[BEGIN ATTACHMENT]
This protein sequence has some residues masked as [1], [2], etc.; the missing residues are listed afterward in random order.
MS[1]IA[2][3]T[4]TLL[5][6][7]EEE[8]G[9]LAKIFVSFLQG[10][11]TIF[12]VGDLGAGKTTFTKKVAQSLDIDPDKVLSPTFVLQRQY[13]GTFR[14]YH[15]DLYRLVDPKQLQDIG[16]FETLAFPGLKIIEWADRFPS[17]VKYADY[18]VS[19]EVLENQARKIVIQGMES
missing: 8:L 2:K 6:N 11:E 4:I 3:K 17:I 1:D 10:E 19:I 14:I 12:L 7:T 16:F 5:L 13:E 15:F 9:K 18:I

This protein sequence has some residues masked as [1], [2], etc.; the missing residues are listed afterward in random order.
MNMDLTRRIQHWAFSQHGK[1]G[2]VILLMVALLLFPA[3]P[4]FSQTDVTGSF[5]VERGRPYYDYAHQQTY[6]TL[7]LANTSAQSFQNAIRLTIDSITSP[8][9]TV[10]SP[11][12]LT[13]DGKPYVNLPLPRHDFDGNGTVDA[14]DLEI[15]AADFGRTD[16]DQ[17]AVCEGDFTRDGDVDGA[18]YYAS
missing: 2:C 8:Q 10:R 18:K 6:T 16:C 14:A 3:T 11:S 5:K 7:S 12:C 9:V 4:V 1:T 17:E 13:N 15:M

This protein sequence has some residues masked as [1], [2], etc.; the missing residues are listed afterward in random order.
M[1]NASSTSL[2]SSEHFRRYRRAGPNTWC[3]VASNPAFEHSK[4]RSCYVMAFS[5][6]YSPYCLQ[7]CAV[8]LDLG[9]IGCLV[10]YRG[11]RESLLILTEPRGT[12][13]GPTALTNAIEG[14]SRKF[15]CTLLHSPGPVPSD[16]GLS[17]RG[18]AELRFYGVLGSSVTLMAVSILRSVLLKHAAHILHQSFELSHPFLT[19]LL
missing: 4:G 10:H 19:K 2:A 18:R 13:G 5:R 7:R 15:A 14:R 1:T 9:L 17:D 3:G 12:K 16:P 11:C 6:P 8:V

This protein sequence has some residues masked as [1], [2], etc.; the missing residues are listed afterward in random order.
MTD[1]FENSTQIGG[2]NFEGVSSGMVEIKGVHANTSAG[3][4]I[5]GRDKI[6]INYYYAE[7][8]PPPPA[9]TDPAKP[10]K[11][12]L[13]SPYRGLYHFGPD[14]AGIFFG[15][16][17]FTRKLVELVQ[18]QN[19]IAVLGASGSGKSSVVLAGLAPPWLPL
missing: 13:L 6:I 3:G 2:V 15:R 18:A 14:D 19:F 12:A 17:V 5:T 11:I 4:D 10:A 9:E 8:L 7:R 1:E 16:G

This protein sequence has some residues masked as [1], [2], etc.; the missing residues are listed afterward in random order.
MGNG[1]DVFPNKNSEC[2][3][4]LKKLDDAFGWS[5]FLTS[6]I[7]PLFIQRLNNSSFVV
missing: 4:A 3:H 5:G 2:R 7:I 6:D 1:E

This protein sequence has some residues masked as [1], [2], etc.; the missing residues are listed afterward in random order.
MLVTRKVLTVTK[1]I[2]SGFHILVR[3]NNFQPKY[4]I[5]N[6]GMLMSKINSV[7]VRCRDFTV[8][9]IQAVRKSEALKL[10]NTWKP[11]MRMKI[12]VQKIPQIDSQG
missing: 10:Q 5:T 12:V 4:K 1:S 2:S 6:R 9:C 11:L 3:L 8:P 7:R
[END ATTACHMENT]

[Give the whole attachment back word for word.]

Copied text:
This protein sequence has some residues masked as [1], [2], etc.; the missing residues are listed afterward in random order.
MS[1]IA[2][3]T[4]TLL[5][6][7]EEE[8]G[9]LAKIFVSFLQG[10][11]TIF[12]VGDLGAGKTTFTKKVAQSLDIDPDKVLSPTFVLQRQY[13]GTFR[14]YH[15]DLYRLVDPKQLQDIG[16]FETLAFPGLKIIEWADRFPS[17]VKYADY[18]VS[19]EVLENQARKIVIQGMES
missing: 8:L 2:K 6:N 11:E 4:I 3:K 17:I 1:D 10:E 19:I 14:I 12:L 7:T 16:F 5:L 13:E 15:F 9:K 18:I

This protein sequence has some residues masked as [1], [2], etc.; the missing residues are listed afterward in random order.
MNMDLTRRIQHWAFSQHGK[1]G[2]VILLMVALLLFPA[3]P[4]FSQTDVTGSF[5]VERGRPYYDYAHQQTY[6]TL[7]LANTSAQSFQNAIRLTIDSITSP[8][9]TV[10]SP[11][12]LT[13]DGKPYVNLPLPRHDFDGNGTVDA[14]DLEI[15]AADFGRTD[16]DQ[17]AVCEGDFTRDGDVDGA[18]YYAS
missing: 2:C 8:Q 10:R 18:K 6:T 16:C 14:A 3:T 11:S 5:K 7:S 12:C 9:V 4:V 1:T 17:E 13:N 15:M

This protein sequence has some residues masked as [1], [2], etc.; the missing residues are listed afterward in random order.
M[1]NASSTSL[2]SSEHFRRYRRAGPNTWC[3]VASNPAFEHSK[4]RSCYVMAFS[5][6]YSPYCLQ[7]CAV[8]LDLG[9]IGCLV[10]YRG[11]RESLLILTEPRGT[12][13]GPTALTNAIEG[14]SRKF[15]CTLLHSPGPVPSD[16]GLS[17]RG[18]AELRFYGVLGSSVTLMAVSILRSVLLKHAAHILHQSFELSHPFLT[19]LL
missing: 4:G 10:H 19:K 2:A 18:R 13:G 5:R 7:R 15:A 14:R 1:T 9:L 17:D 3:G 12:K 16:P 11:C 6:P 8:V

This protein sequence has some residues masked as [1], [2], etc.; the missing residues are listed afterward in random order.
MTD[1]FENSTQIGG[2]NFEGVSSGMVEIKGVHANTSAG[3][4]I[5]GRDKI[6]INYYYAE[7][8]PPPPA[9]TDPAKP[10]K[11][12]L[13]SPYRGLYHFGPD[14]AGIFFG[15][16][17]FTRKLVELVQ[18]QN[19]IAVLGASGSGKSSVVLAGLAPPWLPL
missing: 13:L 6:I 3:G 2:V 15:R 18:A 14:D 19:F 12:A 17:V 5:T 11:I 4:D 10:A 9:E 8:L 7:R 1:E 16:G

This protein sequence has some residues masked as [1], [2], etc.; the missing residues are listed afterward in random order.
MGNG[1]DVFPNKNSEC[2][3][4]LKKLDDAFGWS[5]FLTS[6]I[7]PLFIQRLNNSSFVV
missing: 4:A 3:H 5:G 2:R 7:I 6:D 1:E

This protein sequence has some residues masked as [1], [2], etc.; the missing residues are listed afterward in random order.
MLVTRKVLTVTK[1]I[2]SGFHILVR[3]NNFQPKY[4]I[5]N[6]GMLMSKINSV[7]VRCRDFTV[8][9]IQAVRKSEALKL[10]NTWKP[11]MRMKI[12]VQKIPQIDSQG
missing: 10:Q 5:T 12:V 4:K 1:S 2:S 6:R 9:C 11:L 3:L 8:P 7:R